BY ISN STAFF | August 4, 2016
A report released earlier this week from the United States Commission on International Religious Freedom (USCIRF), Barriers to Protection: The Treatment of Asylum Seekers in Expedited Removal, confirms the first-hand testimony that the Kino Border Initiative (KBI), has gathered about individuals who are wrongly deported to danger. KBI, a work of the U.S. and Mexican Jesuits and other Catholic partners, is a binational organization that works in the area of migration and is located in Nogales, Arizona and Nogales, Sonora, Mexico.The report shows that Customs and Border Protection (CBP) ignores migrants when they express fear and that they issue expedited removals to many individuals who should be afforded the opportunity to seek asylum. They deport these individuals back to the dangerous, life-threatening situations they fled without ever having a credible fear interview.
The USCIRF found through interviews and observations that CBP officers and agents often fail to ask individuals whether they are afraid of returning to their country, ignore migrants’ responses when they express fear, and are highly skeptical of migrants’ stories of the violence they flee. The report also found that Border Patrol’s internal guidance on their role inaccurately says that agents are responsible for determining whether and individual has credible fear, when that is in fact the role of an asylum officer. Many of the recommendations that USCIRF made in their last report in 2005 have not been followed, which is why these troubling trends continue and KBI constantly receives first hand testimony of individuals who have had their rights ignored.
HISTORY OF REMOVALS: The use of expedited and summary removals has been expanded several times between 1996 and 2004, allowing immigration agents to issue removal orders without an individual seeing an immigration judge. At the time of this expansion, both advocates and congressional representatives were concerned that the use of these orders would unjustly impact individuals migrating for fear of persecution.
KBI FINDINGS: According to KBI’s intake surveys, from January to June 2016, 5% of deported Mexican men and 7% of deported Mexican women in KBI’s aid center in Nogales, Sonora reported the violence they face in Mexico as their primary reason for migration. That means that every month this year, around forty Mexican individuals who were deported to Nogales, Sonora were entitled to have their cases considered by an asylum officer and an immigration judge but were not afforded that opportunity.
COMPLAINTS FILED BY THE KBI: Since November of 2015, the KBI has filed ten complaints on behalf of individuals who expressed fear of returning to Mexico, but instead of being given the opportunity to speak with an asylum officer, they were deported by Border Patrol agents, Customs and Border Protection officers, or Immigration and Customs Enforcement agents. These complaints include the following cases:
- A Mexican woman who fled her native country when she was threatened by the same group that kidnapped, tortured, and killed her brother. She crossed the border five times and every time expressed her fear to Border Patrol agents. Her concerns were consistently dismissed. One agent responded by saying that in the US there are school shootings, so there is no reason to think she would be safer here. On another occasion, an agent said that the kind of violence she described does not occur in Mexico City. Five times over the course of several months, she was removed to Mexico with no opportunity to seek asylum.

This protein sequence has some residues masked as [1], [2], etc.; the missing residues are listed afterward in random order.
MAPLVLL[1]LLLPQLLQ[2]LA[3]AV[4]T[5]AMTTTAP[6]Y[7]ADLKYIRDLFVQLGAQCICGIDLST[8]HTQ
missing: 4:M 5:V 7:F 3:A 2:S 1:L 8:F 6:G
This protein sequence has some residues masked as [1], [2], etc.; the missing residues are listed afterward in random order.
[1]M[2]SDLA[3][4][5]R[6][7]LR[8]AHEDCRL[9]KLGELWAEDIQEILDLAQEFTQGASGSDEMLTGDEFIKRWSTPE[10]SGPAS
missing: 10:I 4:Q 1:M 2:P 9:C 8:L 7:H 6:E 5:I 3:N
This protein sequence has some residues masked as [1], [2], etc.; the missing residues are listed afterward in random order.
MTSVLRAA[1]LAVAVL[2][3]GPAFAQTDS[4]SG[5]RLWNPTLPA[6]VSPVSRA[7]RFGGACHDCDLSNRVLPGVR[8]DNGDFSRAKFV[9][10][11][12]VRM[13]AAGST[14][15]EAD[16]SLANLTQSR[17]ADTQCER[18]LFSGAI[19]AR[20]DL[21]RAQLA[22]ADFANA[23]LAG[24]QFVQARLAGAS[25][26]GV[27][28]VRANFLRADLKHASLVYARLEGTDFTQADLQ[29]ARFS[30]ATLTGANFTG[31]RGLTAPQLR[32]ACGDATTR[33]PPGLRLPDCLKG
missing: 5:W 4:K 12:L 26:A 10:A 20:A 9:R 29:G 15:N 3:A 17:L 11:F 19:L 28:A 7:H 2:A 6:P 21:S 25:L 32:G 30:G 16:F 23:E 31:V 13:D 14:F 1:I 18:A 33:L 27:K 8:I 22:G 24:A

- A Mexican man who fled due to persecution and harassment he had suffered on the basis of his sexual orientation. He said that when he was detained while crossing the border, he insisted for several minutes that he was fleeing persecution and would like to seek asylum. Instead, he was given an expedited removal order.
- A Mexican woman who fled because criminal gangs had infiltrated her town and were targeting and raping women. She reported that when she expressed fear of returning to Mexico, the Border Patrol agent responded that there are also gangs in the United States, so she has no reason to believe she would be safer here.
Under US law and international law, each of these individuals deserved to have their claims of fear evaluated by a qualified asylum officer in a credible fear interview. But that right was denied.
CONFIRMATION OF FINDINGS: KBI’s experience and the findings of USCIRF’s recent report are consistent with earlier reports, including ACLU’s 2014 report, “American Exile” and Human Rights Watch’s 2014 report, “You Don’t Have Rights Here.” These reports reflect a pattern that demands urgent action by the Department of Homeland Security and the U.S. Congress. These injustices should be addressed by decreasing use of expedited removals, re-training agents on their obligations, and regularly recording interviews between migrants and Border Patrol agents to monitor compliance and address issues.
Kino Border Initiative was founded in January of 2009 by six organizations from the United States and Mexico: The California Province of the Society of Jesus, Jesuit Refugee Service/USA, the Missionary Sisters of the Eucharist, the Mexican Province of the Society of Jesus, the Diocese of Tucson and the Archdiocese of Hermosillo. Its mission is to promote US/Mexico border and immigration policies that affirm the dignity of the human person and a spirit of bi-national solidarity through: direct humanitarian assistance and accompaniment with migrants; social and pastoral education with communities on both sides of the border; and participation in collaborative networks that engage in research and advocacy to transform local, regional, and national immigration policies.